“Dear course coordinator, I can do this better than you”

By Yf Reykers

We have all been there, working under the coordination of someone we think is not acting efficiently. It is easy to believe that we can do something better than someone else. Until you face the challenge yourself.

Educated and trained in a traditional lecture-oriented system, I had just one year of tutor experience in Problem-Based Learning (PBL) when I had to face the test of being a course coordinator of multiple courses in the FASoS European Studies programmes. I decided to look for best practices and advice. In the end, I was about to prove that I was actually capable of doing it better, right?

But it quickly became clear to me that while there is a ton of inspiring writing on how to create active-learning atmospheres, give engaging lectures, or develop good PBL assignments, there is little reflection available on course coordination. What does coordination entail and what are the challenges that coordinators face in PBL settings?

For all of you who think you can do it better, mind the challenge of coordinating the 3 E’s!

Coordinating the E’s

First, you will face variation in Experience. Not all students are equally familiar with, or skilled in PBL. Neither is all teaching staff. Education at FASoS builds upon a large teaching staff with considerable turnaround, including a yearly influx of new tutors, not necessarily equipped with PBL teaching skills. Just over a year ago, I noticed myself how stressful it can be to be thrown in at the deep end. In addition, not all lecturers feel comfortable applying active learning techniques. As a coordinator, you can act as their coach by pro-actively reaching out to them, by acting as their sounding board and offering help.

Second, there is the issue of Expertise. Not all of your tutors may be trained in course content. But this applies even more to yourself, the coordinator. Coordinating a course does not mean that you have to be the expert on this topic. Sometimes it is even better to admit that you are not – a challenge to many academics! And – probably the hardest pill to swallow – course coordination does not mean that you own the course. While your research agenda might be Disneyland for you and research-led teaching is an often-praised skill, most students actually do not aspire to an academic career. Push yourself and your colleagues to connect to the students’ daily life, to what speaks to them, even if it lies outside your area of expertise.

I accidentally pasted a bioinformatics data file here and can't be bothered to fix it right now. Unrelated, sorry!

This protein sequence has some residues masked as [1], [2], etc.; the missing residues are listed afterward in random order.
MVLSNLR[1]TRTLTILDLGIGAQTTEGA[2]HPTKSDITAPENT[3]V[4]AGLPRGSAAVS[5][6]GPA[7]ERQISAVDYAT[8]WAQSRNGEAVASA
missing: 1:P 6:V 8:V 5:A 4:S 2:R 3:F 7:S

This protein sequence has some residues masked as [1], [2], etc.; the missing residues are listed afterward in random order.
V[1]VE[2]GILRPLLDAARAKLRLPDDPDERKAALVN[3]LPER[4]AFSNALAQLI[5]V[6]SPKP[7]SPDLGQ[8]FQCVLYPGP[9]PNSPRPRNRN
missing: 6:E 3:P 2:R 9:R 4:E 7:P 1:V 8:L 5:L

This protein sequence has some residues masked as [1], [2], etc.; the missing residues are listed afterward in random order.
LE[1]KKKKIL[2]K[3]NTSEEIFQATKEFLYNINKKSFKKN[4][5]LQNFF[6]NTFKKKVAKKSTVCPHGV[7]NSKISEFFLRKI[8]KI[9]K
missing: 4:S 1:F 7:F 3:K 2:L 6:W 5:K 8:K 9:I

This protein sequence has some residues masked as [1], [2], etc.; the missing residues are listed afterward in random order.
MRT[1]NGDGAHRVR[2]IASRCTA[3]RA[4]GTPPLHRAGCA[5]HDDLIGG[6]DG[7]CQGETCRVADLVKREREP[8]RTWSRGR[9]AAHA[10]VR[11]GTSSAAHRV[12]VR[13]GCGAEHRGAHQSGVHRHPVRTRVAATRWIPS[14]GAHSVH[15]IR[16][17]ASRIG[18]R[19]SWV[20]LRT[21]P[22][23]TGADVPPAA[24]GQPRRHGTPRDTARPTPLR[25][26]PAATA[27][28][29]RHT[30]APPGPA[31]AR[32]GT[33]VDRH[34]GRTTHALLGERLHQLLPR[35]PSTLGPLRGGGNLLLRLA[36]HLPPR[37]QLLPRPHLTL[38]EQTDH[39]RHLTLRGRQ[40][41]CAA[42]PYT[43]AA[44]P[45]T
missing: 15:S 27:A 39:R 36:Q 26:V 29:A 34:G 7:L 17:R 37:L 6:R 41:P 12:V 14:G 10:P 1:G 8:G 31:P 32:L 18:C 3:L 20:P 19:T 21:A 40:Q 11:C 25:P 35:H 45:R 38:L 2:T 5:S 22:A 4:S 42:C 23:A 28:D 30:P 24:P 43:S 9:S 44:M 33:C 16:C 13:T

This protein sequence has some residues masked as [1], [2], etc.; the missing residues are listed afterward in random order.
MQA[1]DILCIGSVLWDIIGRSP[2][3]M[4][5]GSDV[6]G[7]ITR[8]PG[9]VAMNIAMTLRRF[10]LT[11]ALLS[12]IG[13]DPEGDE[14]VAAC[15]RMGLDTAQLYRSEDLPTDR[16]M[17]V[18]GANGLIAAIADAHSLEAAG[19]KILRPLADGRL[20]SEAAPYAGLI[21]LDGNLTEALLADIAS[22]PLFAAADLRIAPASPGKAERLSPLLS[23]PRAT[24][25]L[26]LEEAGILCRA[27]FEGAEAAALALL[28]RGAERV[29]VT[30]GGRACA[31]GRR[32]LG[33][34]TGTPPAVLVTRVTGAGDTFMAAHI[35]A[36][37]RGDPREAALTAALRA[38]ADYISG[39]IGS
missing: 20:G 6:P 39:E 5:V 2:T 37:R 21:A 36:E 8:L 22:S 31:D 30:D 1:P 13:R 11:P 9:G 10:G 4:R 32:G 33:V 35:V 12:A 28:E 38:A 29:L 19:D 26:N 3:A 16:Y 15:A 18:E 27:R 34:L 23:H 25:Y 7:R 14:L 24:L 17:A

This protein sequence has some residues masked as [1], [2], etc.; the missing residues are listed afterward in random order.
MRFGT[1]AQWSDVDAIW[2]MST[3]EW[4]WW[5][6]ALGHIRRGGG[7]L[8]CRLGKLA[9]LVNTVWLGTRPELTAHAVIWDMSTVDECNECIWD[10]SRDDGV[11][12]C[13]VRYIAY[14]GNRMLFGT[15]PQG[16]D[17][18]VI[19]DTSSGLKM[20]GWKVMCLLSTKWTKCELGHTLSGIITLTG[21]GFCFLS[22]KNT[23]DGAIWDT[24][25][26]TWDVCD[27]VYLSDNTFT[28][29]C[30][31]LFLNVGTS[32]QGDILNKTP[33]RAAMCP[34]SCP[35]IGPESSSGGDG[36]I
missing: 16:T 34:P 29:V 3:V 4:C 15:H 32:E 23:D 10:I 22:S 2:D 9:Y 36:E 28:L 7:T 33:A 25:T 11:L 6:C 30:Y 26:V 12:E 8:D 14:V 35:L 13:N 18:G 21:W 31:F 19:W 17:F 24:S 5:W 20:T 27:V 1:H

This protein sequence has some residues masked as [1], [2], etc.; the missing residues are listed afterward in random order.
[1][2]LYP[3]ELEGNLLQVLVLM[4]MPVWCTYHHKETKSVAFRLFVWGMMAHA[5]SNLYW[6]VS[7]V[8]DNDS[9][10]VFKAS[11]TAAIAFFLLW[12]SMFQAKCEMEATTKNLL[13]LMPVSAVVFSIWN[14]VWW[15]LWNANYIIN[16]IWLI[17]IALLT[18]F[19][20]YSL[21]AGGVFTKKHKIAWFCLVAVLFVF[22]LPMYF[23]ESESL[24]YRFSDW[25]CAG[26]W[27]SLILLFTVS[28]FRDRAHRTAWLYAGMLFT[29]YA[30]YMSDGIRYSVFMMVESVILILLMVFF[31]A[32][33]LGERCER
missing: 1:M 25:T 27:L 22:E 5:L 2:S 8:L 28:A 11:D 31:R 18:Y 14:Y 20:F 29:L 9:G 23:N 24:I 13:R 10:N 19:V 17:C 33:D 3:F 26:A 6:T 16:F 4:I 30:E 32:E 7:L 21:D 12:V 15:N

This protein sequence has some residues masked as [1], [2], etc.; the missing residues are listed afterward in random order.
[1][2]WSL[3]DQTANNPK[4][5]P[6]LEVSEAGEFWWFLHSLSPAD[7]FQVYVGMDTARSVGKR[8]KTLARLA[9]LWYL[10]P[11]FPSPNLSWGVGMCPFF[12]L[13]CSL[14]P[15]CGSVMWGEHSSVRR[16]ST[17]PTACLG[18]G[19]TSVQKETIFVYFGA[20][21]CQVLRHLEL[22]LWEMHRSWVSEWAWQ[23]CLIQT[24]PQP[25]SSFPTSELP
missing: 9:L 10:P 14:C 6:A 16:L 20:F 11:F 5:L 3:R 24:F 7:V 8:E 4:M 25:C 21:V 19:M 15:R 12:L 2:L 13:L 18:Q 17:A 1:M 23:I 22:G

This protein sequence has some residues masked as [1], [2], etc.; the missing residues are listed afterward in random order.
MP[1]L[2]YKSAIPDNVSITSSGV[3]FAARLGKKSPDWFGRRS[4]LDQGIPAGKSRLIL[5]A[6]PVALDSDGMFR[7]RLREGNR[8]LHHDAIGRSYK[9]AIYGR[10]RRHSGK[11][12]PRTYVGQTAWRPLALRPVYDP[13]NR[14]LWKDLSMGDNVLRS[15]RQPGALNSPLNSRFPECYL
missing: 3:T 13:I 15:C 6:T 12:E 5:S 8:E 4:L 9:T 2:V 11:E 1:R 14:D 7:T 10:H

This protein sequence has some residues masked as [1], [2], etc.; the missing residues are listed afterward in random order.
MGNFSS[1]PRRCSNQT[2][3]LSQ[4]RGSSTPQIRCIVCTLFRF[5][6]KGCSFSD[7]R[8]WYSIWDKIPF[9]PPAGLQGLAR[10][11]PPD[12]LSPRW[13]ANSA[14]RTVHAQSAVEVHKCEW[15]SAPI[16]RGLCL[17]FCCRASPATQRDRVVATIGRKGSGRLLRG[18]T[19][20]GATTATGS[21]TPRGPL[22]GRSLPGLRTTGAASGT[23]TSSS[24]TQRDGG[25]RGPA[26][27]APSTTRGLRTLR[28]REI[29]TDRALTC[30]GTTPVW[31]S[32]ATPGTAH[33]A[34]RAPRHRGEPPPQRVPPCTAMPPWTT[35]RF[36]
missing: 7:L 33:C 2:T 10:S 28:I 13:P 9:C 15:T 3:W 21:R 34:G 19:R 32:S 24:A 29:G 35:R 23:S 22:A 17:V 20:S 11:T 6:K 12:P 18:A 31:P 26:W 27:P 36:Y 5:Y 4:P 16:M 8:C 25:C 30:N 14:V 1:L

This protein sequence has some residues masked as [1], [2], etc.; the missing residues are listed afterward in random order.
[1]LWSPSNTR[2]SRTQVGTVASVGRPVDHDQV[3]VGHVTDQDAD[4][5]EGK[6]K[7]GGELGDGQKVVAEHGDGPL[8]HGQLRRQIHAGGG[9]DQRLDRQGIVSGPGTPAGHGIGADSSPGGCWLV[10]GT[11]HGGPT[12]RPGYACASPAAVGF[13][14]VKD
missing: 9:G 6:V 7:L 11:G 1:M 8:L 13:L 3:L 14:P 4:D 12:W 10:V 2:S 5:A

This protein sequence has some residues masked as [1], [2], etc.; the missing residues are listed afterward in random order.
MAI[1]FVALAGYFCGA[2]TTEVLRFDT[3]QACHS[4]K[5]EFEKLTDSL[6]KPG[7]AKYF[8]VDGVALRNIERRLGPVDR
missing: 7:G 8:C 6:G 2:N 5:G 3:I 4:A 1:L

Finally, there are differences in Expectations. Reaching a consensus between the different PBL interpretations is not easy. Some teachers stick to the canonical seven-step approach, while others prefer a looser interpretation. Students likewise develop different expectations about how to implement PBL, including expectations about their own role or the role of their tutors. As a course coordinator, you have to anticipate this variation.

Feedback, communication and flexibility!

Based on my recent (and early) experience, I have two key takeaways for future course coordinators who are confronted with these three challenges.

First, create regular feedback opportunities. Remember, feedback is not criticism. And it is definitely not personal. Ask students regularly whether the course meets their expectations. When coordinating a team of tutors, organise at least one mid-term tutor meeting, so that they can voice concerns about the course structure or content, about the performance of students or even about their own PBL experiences. Your tutors are your eyes and ears. Even better is to act as a tutor yourself, to keep track of student expectations. This will allow you to revise the course’s focus whenever needed. Use course evaluations actively to reflect upon course design. Constructively build upon them to improve the course. Take them seriously. But as expectations might differ, don’t take them too seriously.

Second, communicate in a timely manner. This obviously implies offering information about assessment methods and criteria during the opening lecture to manage student expectations. But also apply this to your tutors. Organise an extensive pre-course tutor meeting to coordinate about intended learning outcomes, to get to know their different teaching experience and (research) expertise, and to communicate your expectations. Relatedly, distribute constructive but comprehensible tutor instructions at the start of the course period rather than throughout. Why not even provide them with exam questions from previous years before the start of the course? It can help them in steering class discussions and will give new tutors something to fall back on.

In sum, what I learnt is that flexibility is an indispensable asset in an active learning context. That is the case for students and tutors, but that is even more so for course coordinators who face the challenge of balancing between varying experiences, expertise and expectations.

Oh, if you still think you can do it better, to use the slogan of an unspecified sports brand: “just do it”!

About the author

Yf Reykers teaches in the BA and MA European Studies and in the Research Master European Studies. He joined the Department of Political Science at FASoS in August 2018 as an Assistant Professor, at that time new to PBL. When he is not teaching, Yf studies the international and domestic politics of military operations, with a particular interest in questions of accountability.